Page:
I knew all of this in theory when I was pregnant with my first child, but unrealistic expectations and lack of experience set me up for some serious postpartum adjustment in the days following A’s birth. So for this pregnancy, we’ve thought a lot about how to avoid some of the issues we (and I say “we” because my partner had to go through this change with me) faced the first time around. I like to call this my postpartum plan of attack or Plan Red. Because truly, I do sometimes feel that I’m going to battle with my emotions:

Zones of Operation
We will be planning for a home birth again. We toyed with idea of going to the hospital this time (just to avoid having A wake up in the night or be disturbed by the birth), but when I brought up the idea, my husband looked at me, aghast, and said “don’t make me go there” in a little boy voice.

So we are staying home, because apparently my husband needs it more than I do.

It is imperative to have decent help on hand following the birth of a baby, even more so when there are other children that need taking care of.

These have to be helpful people, though. Don’t invite anyone you feel slightly uncomfortable around (as they will be seeing you in your most vulnerable state), and make sure they’re there to cook and clean. Holding the baby is only an option when I am tired and would like a break to take a shower or a snooze. I will be calling in the troops, in the form of my mother, mother-in-law, and sisters-in-law (if they can spare the time). The hope is to have someone staying with us for the entire first month.

I am also hiring a postpartum doula, who will be there as an objective support person. She will support me with breastfeeding, suggest resources/tips I might need, and basically be a good listener (someone that is not scared of listening to me cry or blubber).

Yep, I’m taking the plunge, and doing something that even the crunchiest of crunchy finds slightly repulsive. I am going to eat my placenta. I have a doula friend who will be taking my baby's hunka meat, drying it in a dehydrator, grinding it down, and then putting it into capsules for me to consume. I’ve written about this before, but never thought I’d actually do it. I’m desperate enough to see if it makes any difference in my emotions/mood following the birth – I would probably eat fried monkey if someone told me it could help.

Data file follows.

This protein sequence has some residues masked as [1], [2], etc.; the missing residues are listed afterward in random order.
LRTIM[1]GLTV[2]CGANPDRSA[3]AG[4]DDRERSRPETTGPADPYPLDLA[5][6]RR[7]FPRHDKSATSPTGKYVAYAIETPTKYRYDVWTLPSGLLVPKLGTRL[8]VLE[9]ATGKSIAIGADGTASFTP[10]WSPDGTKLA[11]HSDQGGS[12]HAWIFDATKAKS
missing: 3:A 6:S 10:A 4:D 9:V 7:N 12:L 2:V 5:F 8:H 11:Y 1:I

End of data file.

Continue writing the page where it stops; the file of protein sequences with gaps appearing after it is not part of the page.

It’s always best to have a contingency plan in place in case something unexpected comes up. Although we’re hoping that this little baby does not have reflux, we’re open to the idea that it may happen. Which is where preschool comes in – taking care of a child who cries all day (and night) and does not sleep is difficult in the best of times. We want our older daughter to have some sense of structure and routine, just in case we are hit once again with the “reflux blues.”

We’ve also thought about what might happen if I have to transfer to hospital or have a baby who is sick. Again, we’re counting on our “allies” to pitch in and help. The past three years in Ottawa has given me time to meet many wonderful parents, some of whom have become great friends. So although we’re planning for the worst, we’re also hoping for the best – this time, we have reinforcements!

Thursday, July 19, 2012


It's official! A. has been registered in preschool.